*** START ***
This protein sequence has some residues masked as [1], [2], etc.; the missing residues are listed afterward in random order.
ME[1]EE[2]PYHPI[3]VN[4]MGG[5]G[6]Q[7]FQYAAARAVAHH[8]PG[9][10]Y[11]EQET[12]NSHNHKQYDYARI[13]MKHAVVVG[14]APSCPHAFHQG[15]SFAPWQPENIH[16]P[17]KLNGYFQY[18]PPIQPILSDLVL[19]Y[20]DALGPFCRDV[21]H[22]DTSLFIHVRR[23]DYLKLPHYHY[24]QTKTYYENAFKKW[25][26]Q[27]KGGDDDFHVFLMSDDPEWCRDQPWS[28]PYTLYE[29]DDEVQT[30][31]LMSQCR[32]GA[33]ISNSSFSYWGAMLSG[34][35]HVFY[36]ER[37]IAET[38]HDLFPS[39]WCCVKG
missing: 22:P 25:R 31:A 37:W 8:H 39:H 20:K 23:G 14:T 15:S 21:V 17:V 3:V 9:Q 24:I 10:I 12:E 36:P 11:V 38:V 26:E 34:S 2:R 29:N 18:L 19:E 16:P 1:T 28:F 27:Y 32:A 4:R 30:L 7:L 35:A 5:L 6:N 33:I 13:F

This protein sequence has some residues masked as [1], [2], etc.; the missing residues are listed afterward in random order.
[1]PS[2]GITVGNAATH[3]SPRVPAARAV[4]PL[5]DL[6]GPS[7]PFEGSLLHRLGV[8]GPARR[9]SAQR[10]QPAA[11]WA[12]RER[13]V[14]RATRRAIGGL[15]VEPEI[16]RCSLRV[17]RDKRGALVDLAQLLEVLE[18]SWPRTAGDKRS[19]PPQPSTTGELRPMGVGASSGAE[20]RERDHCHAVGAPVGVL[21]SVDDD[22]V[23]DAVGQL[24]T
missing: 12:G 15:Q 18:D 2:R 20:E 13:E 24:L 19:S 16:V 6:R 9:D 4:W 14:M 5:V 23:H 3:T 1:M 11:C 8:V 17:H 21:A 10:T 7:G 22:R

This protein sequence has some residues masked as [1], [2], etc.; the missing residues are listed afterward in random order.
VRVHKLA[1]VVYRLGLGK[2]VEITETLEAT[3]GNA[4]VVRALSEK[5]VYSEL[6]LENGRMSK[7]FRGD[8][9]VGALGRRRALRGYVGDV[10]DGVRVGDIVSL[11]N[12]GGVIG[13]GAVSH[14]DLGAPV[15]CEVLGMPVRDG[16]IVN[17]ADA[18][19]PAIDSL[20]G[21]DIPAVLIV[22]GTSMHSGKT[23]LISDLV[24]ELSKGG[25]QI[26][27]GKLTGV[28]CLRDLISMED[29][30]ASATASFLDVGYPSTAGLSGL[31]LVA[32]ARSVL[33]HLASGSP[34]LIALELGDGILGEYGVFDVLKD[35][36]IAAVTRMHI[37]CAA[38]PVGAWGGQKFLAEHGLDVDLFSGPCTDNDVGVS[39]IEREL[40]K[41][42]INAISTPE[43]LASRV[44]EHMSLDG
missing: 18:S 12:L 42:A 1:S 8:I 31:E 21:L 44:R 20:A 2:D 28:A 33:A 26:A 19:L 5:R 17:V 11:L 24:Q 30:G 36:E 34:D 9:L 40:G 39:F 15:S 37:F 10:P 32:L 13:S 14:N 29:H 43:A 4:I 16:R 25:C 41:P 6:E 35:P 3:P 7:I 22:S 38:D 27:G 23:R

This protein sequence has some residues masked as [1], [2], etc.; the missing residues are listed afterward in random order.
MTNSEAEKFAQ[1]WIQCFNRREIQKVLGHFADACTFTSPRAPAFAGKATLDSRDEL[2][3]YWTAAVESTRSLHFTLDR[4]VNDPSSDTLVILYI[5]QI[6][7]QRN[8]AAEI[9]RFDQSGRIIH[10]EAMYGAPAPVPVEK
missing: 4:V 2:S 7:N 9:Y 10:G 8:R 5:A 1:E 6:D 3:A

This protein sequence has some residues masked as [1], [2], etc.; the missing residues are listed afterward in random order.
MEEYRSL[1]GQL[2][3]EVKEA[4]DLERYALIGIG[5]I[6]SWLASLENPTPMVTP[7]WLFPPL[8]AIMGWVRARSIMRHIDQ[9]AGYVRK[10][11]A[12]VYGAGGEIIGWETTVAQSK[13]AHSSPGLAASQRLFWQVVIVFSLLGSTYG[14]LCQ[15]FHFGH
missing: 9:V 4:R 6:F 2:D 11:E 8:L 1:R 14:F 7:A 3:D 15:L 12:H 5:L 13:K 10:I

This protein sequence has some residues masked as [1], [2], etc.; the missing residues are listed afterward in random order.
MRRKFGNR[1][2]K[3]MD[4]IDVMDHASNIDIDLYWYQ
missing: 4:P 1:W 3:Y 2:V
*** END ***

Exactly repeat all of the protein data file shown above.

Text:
This protein sequence has some residues masked as [1], [2], etc.; the missing residues are listed afterward in random order.
ME[1]EE[2]PYHPI[3]VN[4]MGG[5]G[6]Q[7]FQYAAARAVAHH[8]PG[9][10]Y[11]EQET[12]NSHNHKQYDYARI[13]MKHAVVVG[14]APSCPHAFHQG[15]SFAPWQPENIH[16]P[17]KLNGYFQY[18]PPIQPILSDLVL[19]Y[20]DALGPFCRDV[21]H[22]DTSLFIHVRR[23]DYLKLPHYHY[24]QTKTYYENAFKKW[25][26]Q[27]KGGDDDFHVFLMSDDPEWCRDQPWS[28]PYTLYE[29]DDEVQT[30][31]LMSQCR[32]GA[33]ISNSSFSYWGAMLSG[34][35]HVFY[36]ER[37]IAET[38]HDLFPS[39]WCCVKG
missing: 22:P 25:R 31:A 37:W 8:H 39:H 20:K 23:G 14:T 15:S 21:V 17:V 3:V 9:Q 24:I 10:I 12:E 36:P 11:V 38:V 26:E 34:S 2:R 29:N 18:L 19:E 16:P 1:T 28:F 27:Y 32:A 4:R 30:L 7:L 35:A 5:L 6:N 33:I 13:F

This protein sequence has some residues masked as [1], [2], etc.; the missing residues are listed afterward in random order.
[1]PS[2]GITVGNAATH[3]SPRVPAARAV[4]PL[5]DL[6]GPS[7]PFEGSLLHRLGV[8]GPARR[9]SAQR[10]QPAA[11]WA[12]RER[13]V[14]RATRRAIGGL[15]VEPEI[16]RCSLRV[17]RDKRGALVDLAQLLEVLE[18]SWPRTAGDKRS[19]PPQPSTTGELRPMGVGASSGAE[20]RERDHCHAVGAPVGVL[21]SVDDD[22]V[23]DAVGQL[24]T
missing: 12:G 15:Q 18:D 2:R 20:E 13:E 24:L 19:S 16:V 6:R 9:D 4:W 14:M 5:V 23:H 3:T 1:M 11:C 8:V 17:H 21:A 10:T 7:G 22:R

This protein sequence has some residues masked as [1], [2], etc.; the missing residues are listed afterward in random order.
VRVHKLA[1]VVYRLGLGK[2]VEITETLEAT[3]GNA[4]VVRALSEK[5]VYSEL[6]LENGRMSK[7]FRGD[8][9]VGALGRRRALRGYVGDV[10]DGVRVGDIVSL[11]N[12]GGVIG[13]GAVSH[14]DLGAPV[15]CEVLGMPVRDG[16]IVN[17]ADA[18][19]PAIDSL[20]G[21]DIPAVLIV[22]GTSMHSGKT[23]LISDLV[24]ELSKGG[25]QI[26][27]GKLTGV[28]CLRDLISMED[29][30]ASATASFLDVGYPSTAGLSGL[31]LVA[32]ARSVL[33]HLASGSP[34]LIALELGDGILGEYGVFDVLKD[35][36]IAAVTRMHI[37]CAA[38]PVGAWGGQKFLAEHGLDVDLFSGPCTDNDVGVS[39]IEREL[40]K[41][42]INAISTPE[43]LASRV[44]EHMSLDG
missing: 18:S 12:L 42:A 1:S 8:I 31:E 21:L 44:R 20:A 2:D 28:A 33:A 26:A 19:L 5:R 17:V 11:L 24:Q 30:G 36:E 34:D 9:L 40:G 39:F 15:S 37:F 10:P 32:L 13:S 14:N 29:H 43:A 4:I 16:R 25:C 41:P 6:E 35:P 3:P 7:I 22:S 38:D 27:G 23:R

This protein sequence has some residues masked as [1], [2], etc.; the missing residues are listed afterward in random order.
MTNSEAEKFAQ[1]WIQCFNRREIQKVLGHFADACTFTSPRAPAFAGKATLDSRDEL[2][3]YWTAAVESTRSLHFTLDR[4]VNDPSSDTLVILYI[5]QI[6][7]QRN[8]AAEI[9]RFDQSGRIIH[10]EAMYGAPAPVPVEK
missing: 4:V 2:S 7:N 9:Y 10:G 8:R 5:A 1:E 6:D 3:A

This protein sequence has some residues masked as [1], [2], etc.; the missing residues are listed afterward in random order.
MEEYRSL[1]GQL[2][3]EVKEA[4]DLERYALIGIG[5]I[6]SWLASLENPTPMVTP[7]WLFPPL[8]AIMGWVRARSIMRHIDQ[9]AGYVRK[10][11]A[12]VYGAGGEIIGWETTVAQSK[13]AHSSPGLAASQRLFWQVVIVFSLLGSTYG[14]LCQ[15]FHFGH
missing: 9:V 4:R 6:F 2:D 11:E 8:L 1:R 14:F 7:A 3:D 15:L 12:H 5:L 13:K 10:I

This protein sequence has some residues masked as [1], [2], etc.; the missing residues are listed afterward in random order.
MRRKFGNR[1][2]K[3]MD[4]IDVMDHASNIDIDLYWYQ
missing: 4:P 1:W 3:Y 2:V